[Gluster-users] Inviting comments on my plans

Brian Candler B.Candler at pobox.com
Sun Nov 18 12:19:15 UTC 2012

On Sat, Nov 17, 2012 at 11:04:33AM -0700, Shawn Heisey wrote:
> Dell R720xd servers with two internal OS drives and 12 hot-swap
> external 3.5 inch bays.  Fedora 18 alpha, to be upgraded to Fedora
> 18 when it is released.

I would strongly recommend *against* Fedora in any production environment,
simply because there are new releases every 6 months, and releases are only
supported for 18 months from release.  You are therefore locked into a
complete OS reinstall every 6 months (or at best, three upgrades every 18

If you want something that's free and RPM-based for production, I suggest
you use CentOS or Scientific Linux.

> 2TB simple LVM volumes for bricks.
> A combination of 4TB disks (two bricks per drive) and 2TB disks.

With no RAID, 100% reliant on gluster replication? You discussed this later
but I would still advise against this.  If you go this route, you will need
to be very sure about your procedures for (a) detecting failed drives, and
(b) replacing failed drives.  It's certainly not a simple pull-out/push-in
(or rebuild-on-hot-spare) as it would be with RAID.  You'll have to
introduce a new drive, create the filesystem (or two filesystems on a 4TB
drive), and reintroduce those filesystems as bricks into gluster: but not
using replace-brick because the failed brick will have gone.  So you need to
be confident in the abilities of your operational staff to do this.

If you do it this way, please test and document it for the rest of us.

> Now for the really controversial part of my plans: Left-hand brick
> filesystems (listed first in each replica set) will be XFS,
> right-hand bricks will be BTRFS.  The idea here is that we will have
> one copy of the volume on a fully battle-tested and reliable
> filesystem, and another copy of the filesystem stored in a way that
> we can create periodic snapshots for last-ditch "oops" recovery.
> Because of the distributed nature of the filesystem, using those
> snapshots will not be straightforward, but it will be POSSIBLE.

Of course it depends on your HA requirements, but another approach would be
to have non-replicated volume (XFS) and then geo-replicate to another server
with BTRFS, and do your snapshotting there. Then your "live" data is not
dependent on BTRFS issues.

This also has the bonus that your BTRFS server could be network-remote.

> * Performance.
> RAID 5/6 comes with a severe penalty on performance during sustained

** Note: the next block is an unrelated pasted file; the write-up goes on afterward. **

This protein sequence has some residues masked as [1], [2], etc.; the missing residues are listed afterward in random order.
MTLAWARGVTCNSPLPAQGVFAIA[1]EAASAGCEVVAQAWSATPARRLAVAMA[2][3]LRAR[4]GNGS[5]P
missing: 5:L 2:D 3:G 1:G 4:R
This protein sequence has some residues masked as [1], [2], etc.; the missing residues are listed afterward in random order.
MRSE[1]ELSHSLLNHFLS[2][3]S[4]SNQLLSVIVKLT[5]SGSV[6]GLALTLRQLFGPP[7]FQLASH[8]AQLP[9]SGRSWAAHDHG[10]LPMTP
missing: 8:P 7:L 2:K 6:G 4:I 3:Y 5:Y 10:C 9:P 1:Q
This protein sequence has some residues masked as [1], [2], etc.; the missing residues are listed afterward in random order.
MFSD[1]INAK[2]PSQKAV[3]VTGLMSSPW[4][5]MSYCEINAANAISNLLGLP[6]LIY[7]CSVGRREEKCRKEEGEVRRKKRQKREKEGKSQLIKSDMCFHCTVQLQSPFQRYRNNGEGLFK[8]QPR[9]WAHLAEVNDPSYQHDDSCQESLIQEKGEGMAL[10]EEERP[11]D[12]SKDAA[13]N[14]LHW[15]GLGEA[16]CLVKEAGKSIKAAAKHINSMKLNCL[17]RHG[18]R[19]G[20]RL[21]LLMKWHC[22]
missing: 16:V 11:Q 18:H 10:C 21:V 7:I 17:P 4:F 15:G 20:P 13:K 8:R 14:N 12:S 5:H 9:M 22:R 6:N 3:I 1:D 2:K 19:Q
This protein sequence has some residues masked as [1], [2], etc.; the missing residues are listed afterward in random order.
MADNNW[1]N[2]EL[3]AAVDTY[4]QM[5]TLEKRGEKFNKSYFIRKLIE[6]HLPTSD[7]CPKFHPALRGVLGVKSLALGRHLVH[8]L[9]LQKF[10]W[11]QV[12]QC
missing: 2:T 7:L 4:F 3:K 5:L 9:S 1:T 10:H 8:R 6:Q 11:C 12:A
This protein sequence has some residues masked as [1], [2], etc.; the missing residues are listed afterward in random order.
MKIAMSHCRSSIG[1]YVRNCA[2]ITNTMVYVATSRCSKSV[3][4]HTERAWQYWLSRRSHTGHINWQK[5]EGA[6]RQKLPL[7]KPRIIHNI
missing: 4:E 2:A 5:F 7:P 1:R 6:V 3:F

> writes -- writing more data than will fit in your RAID controller's
> cache memory.  Also, if you have a failed disk, all performance is
> greatly impacted during the entire rebuild process, which for a 4TB
> disk is likely to take a few days.

Actually, sustained sequential writes are the best case for RAID5/6. It's
random writes which will kill you.

If random write performance is important I'd use RAID10 - which means for a
fully populated server you'll get 24TB instead of 48TB.  Linux mdraid "far
2" layout will give you the same read performance as RAID0, indeed somewhat
faster because all the seeks are within the first half of the drive, but
with data replication.

With georeplication, your BTRFS backup server could be RAID5 or RAID6

So it's down to the relative importance of various things:
- sufficient capacity
- sufficient performance
- acceptable cost
- ease of management (when a drive fails)
- data availability (if an entire server fails)

For me, "ease of management (when a drive fails)" comes very high on the
list, because drive failures *will* happen, and you need to deal with them
as a matter-of-course. You might not feel the same way.

I wrote "sufficient capacity/performance" rather than "maximum
capacity/performance" because it depends what your business requirements
are.  I mean, having no RAID might give you maximum performance on those 4TB
drives, but is even that good enough for your needs?  If not, you might want
to revisit and go with SSDs.  On the other hand, RAID6 might not be the
*best* write performance, but it might actually be good enough depending on
what you're doing.



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